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About The daily Nebraskan. ([Lincoln, Neb.) 1901-current | View Entire Issue (Feb. 12, 1942)
Thursday, February, 12, 194
Hie Daily Nebraskan
Subscription Rates are $1.00 Per Semester or $1.50 for
the College Year. $2.50 Mailed. Single copy. 5 Cents.
Entered aa second-class matter at the postoffice in Lin
coln, Nebraska, under Act of Congress March 3, 1879,
and at special rate of postage provided for in Section 1103,
Act of October 3. 1917. Authorized September 30, 1922.
Published Dally during the school year except Mondays and
Saturdays, vacations and examinations periods by Students of
the University of Nebraska under the supervision of the Pub
Offices Union Building
Day 2-7181. Night 2-7193. Journal 2-3330.
Editor Paul E. Svoboda
Business Manager Ben Novicoff
Managing Editors Marjone Bruning, Bob Bchlater
Mews Editors George Abbott, Alan Jacobs,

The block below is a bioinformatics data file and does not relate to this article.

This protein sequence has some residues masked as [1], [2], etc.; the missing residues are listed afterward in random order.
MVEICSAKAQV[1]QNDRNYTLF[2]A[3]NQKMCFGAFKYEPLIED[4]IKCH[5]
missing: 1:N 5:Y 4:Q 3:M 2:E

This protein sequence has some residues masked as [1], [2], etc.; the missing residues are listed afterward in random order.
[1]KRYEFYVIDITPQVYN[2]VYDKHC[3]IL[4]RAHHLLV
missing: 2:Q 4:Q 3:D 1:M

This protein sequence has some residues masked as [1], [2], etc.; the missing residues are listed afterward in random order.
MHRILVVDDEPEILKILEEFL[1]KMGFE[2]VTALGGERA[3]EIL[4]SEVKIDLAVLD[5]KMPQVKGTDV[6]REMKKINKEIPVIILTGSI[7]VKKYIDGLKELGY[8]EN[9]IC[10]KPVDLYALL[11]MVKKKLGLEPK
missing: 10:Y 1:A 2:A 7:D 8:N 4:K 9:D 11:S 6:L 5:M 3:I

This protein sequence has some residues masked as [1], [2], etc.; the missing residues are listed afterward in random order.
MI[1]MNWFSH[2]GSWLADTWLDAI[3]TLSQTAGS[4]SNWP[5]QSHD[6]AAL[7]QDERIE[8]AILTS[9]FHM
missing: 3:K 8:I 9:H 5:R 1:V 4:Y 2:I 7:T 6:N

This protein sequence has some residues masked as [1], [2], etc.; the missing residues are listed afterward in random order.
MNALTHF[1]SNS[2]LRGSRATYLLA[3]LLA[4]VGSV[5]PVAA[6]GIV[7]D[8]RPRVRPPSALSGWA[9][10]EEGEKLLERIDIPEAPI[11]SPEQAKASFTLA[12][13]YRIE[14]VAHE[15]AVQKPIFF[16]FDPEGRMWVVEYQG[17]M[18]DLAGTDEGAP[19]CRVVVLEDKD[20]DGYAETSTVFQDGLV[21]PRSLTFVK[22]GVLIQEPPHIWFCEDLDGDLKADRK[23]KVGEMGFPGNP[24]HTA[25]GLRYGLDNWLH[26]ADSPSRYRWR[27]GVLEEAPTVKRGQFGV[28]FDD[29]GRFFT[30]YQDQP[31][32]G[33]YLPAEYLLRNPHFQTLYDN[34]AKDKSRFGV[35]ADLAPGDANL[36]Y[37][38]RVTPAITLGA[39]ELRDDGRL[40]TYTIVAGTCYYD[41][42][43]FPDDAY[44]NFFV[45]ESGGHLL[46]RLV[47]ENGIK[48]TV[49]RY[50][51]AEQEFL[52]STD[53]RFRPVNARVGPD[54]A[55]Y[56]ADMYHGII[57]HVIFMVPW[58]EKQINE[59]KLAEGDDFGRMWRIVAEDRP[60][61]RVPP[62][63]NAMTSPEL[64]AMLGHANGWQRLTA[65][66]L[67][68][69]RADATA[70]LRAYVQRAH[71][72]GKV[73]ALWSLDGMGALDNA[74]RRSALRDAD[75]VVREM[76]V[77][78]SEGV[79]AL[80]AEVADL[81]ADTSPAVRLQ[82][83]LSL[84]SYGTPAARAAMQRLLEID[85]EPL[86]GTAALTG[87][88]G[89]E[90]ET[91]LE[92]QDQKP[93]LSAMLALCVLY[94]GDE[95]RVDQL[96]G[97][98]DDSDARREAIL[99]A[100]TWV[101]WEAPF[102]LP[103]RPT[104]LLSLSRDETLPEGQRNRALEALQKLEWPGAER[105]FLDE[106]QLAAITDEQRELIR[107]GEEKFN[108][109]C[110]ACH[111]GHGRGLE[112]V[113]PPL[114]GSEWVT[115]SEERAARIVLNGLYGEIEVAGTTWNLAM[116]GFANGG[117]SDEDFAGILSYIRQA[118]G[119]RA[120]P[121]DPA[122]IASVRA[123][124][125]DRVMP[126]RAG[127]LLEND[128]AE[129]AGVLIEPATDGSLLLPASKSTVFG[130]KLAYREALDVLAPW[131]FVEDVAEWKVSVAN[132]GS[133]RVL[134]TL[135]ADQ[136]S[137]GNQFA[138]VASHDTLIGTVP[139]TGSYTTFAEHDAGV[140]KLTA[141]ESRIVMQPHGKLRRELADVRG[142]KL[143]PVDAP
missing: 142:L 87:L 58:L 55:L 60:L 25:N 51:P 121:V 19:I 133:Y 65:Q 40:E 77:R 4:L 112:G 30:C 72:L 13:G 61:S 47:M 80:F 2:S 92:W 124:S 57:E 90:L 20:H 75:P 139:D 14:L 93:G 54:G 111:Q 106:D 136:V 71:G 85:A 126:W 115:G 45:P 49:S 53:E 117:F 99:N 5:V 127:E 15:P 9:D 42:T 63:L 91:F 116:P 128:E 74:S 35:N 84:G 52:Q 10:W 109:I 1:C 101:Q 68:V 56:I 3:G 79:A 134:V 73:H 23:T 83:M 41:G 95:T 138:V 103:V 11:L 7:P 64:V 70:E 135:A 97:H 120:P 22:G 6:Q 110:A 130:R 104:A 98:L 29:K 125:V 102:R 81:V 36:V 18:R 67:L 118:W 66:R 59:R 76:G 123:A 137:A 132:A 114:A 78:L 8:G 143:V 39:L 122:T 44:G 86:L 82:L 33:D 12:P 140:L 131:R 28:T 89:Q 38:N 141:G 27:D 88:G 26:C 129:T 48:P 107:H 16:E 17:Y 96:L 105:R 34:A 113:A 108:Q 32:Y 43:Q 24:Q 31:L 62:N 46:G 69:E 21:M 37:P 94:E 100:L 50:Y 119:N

June Jamieson, Helen Kelley, Art Rivin.
Sports Editor Bob Miller
Member Nebraska Press Association, 1941-42
" B18IKS8 DEPARTMENT.
Assistant Bus. Managers Betty Dixon, Phil Kantor
Circulation Manager Stuart Muskln
All anslgned editorials are the opinions of the editor an
shoald not be construed to reflect the views of the ad
ministration or of the nlverslty.
Are Nearing, so . . .
It's time the Student Council rectified an
error. On Nov. 12 of last year that body passed
a motion requiring all candidates for positions
on the Council to appear before the organiza
tion with a written platform stating his or her
intentions with regard to the Council if
On Jan. 4, the Daily Nebraskan carried
an editorial proving quite conclusively that
the Student Council had overstepped its
bounds of authority. The action taken by the
Council was in direct contradiction to the con
stitution of that body.
"In the first place (quoting from the edi
torial of Jan. H) before any change in the
elections rules may be made, such revision
must be passed by a two-thirds majority of
the Council and accepted by at least SI per